What is in this article?:
- USDA kicks off CRP initiative for grasslands, wetlands and wildlife
- Rather than wait for a general sign-up (the process under which most CRP acres are enrolled), producers whose land meet eligibility criteria can enroll directly in this "continuous" category at any time. Some of the changes brought on by the expansion will take place immediately and some will be initiated in the coming months.
USDA announced the opportunity for producers to enroll a total of 1 million acres of land in a new Conservation Reserve Program (CRP) initiative to preserve grasslands and wetlands.
Secretary Vilsack will highlight the announcement at the Interior Department during the White House Growing America's Outdoor Heritage and Economy conference, which emphasizes the link between conservation and strong local economies through tourism, outdoor recreation, and healthy lands, waters and wildlife. The conference has attracted boaters, hunters, anglers, farmers, ranchers, land conservationists, historic preservationists, outdoor recreationists, small business owners, local governments, tribal leaders and others from across the 50 United States to discuss ways to spur and support successful conservation projects around the nation.
USDA's CRP has a 25-year legacy of successfully protecting the nation's natural resources through voluntary participation, while providing significant economic and environmental benefits to rural communities across the United States. Under the Obama Administration, USDA has enrolled more than 8 million acres in CRP. The goal of the new CRP grasslands and wetlands initiative is to increase enrollment of environmentally sensitive land through targeted signups. USDA's Farm Service Agency (FSA), which administers CRP, will set aside acres within the 32-million acre program for specific enrollments that benefit duck nesting habitat, upland birds, wetlands, pollinators and wildlife.
"By focusing 1 million acres of CRP on grasslands and wetlands, this initiative will have enormous benefits for farmers, sportsmen, and all Americans," said Vilsack. "CRP is one of our nation's most valuable and vital conservation efforts, ensuring cleaner air and water, preventing soil erosion, and enhancing economic opportunity in rural America by supporting recreation and tourism. With high crop prices, this approach to target our most sensitive lands is essential if we want to maintain the substantial benefits of CRP while ensuring that productive farm lands continue to produce the food and fiber Americans and the world needs."
Rather than wait for a general sign-up (the process under which most CRP acres are enrolled), producers whose land meet eligibility criteria can enroll directly in this "continuous" category at any time. Some of the changes brought on by the expansion will take place immediately and some will be initiated in the coming months. Changes include:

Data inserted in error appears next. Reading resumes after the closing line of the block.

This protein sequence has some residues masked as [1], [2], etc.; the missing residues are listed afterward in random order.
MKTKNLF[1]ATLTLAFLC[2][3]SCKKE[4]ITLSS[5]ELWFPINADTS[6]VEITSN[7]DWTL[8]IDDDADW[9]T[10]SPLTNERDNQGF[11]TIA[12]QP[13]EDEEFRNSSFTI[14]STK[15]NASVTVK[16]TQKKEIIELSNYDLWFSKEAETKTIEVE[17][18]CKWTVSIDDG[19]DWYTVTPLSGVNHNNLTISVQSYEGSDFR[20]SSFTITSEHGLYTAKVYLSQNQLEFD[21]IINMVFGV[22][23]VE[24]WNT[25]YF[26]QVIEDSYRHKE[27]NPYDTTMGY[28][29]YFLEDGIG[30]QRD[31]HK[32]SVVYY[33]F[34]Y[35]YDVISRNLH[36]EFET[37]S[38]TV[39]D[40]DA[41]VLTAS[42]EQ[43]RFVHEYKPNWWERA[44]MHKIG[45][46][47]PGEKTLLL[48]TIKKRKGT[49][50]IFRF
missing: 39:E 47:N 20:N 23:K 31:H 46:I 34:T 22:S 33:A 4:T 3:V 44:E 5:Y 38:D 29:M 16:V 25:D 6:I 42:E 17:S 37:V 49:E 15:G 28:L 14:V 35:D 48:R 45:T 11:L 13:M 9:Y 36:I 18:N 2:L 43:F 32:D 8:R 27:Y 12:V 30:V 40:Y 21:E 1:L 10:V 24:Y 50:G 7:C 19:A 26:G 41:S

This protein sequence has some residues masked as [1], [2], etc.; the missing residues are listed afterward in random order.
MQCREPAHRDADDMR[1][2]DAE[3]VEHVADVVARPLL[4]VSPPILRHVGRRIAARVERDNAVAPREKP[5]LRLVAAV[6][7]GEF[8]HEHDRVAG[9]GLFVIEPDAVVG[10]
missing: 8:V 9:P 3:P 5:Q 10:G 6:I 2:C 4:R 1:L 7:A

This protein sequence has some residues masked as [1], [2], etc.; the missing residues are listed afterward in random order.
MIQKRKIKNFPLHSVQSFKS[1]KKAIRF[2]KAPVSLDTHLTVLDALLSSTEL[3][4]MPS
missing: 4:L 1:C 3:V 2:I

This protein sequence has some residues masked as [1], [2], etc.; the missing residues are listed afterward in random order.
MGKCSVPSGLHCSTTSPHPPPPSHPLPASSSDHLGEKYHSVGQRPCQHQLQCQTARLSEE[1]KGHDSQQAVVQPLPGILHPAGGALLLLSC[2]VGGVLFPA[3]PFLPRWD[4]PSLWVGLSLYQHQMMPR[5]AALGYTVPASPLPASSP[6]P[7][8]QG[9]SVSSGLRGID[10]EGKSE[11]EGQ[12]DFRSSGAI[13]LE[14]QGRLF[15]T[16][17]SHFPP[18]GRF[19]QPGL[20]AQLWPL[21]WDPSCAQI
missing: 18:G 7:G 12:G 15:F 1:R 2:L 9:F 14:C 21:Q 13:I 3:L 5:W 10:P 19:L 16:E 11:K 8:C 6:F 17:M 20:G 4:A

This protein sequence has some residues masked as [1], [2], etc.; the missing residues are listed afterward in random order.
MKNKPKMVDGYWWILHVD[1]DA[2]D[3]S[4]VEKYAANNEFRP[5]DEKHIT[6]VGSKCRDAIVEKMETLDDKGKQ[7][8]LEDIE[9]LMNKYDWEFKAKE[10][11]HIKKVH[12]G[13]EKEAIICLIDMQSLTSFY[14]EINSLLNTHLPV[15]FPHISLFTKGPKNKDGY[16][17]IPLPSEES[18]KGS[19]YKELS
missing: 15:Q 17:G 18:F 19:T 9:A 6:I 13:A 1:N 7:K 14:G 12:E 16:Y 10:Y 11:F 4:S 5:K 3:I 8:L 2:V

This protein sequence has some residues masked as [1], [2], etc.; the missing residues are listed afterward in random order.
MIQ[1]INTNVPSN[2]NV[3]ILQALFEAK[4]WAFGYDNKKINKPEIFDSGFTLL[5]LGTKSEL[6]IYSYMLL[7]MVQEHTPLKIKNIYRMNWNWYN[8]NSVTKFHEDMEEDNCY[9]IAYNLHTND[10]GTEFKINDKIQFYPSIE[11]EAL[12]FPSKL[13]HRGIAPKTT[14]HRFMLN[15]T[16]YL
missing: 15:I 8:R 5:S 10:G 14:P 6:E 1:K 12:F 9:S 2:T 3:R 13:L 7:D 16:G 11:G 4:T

New Continuous Pollinator Practice – 100,000 additional acres
A new continuous practice to permit producers to develop pollinator habitat for many pollinator species.
Increase Acreage for Wetland Restoration – 200,000 additional acres
Two practices will expand that are designed to restore wetlands that are both within a 100-year floodplain and outside of a100-year floodplain. Last year's floods were a strong reminder of the value of wetlands in absorbing storm water and slowing run-off.
Restoration of Critical Grassland Ecosystems
This initiative targets areas that can restore important habitats to protect threatened and/or endangered species, candidate species, or species of significant social/economic importance. The restoration work would be done through the following existing practices and sub-initiatives:
Increase Acreage for SAFE – 400,000 additional acres
SAFE practices provide the flexibility to meet the specific needs of high-value wildlife species in a participating state or region through higher-quality habitat. SAFE projects would be developed at the state and local level.
Increase Acreage for Duck Nesting Habitat – 150,000 additional acres
Restores wetlands and develops nesting habitat in areas deemed as the most critical waterfowl areas. Currently, there are 175,000 acres enrolled in this practice.
Increase Acreage for Upland Bird Habitat Buffers – 150,000 additional acres
Provides extremely valuable habitat for upland birds such as quail and pheasants. Currently, there are 244,000 acres enrolled in this initiative.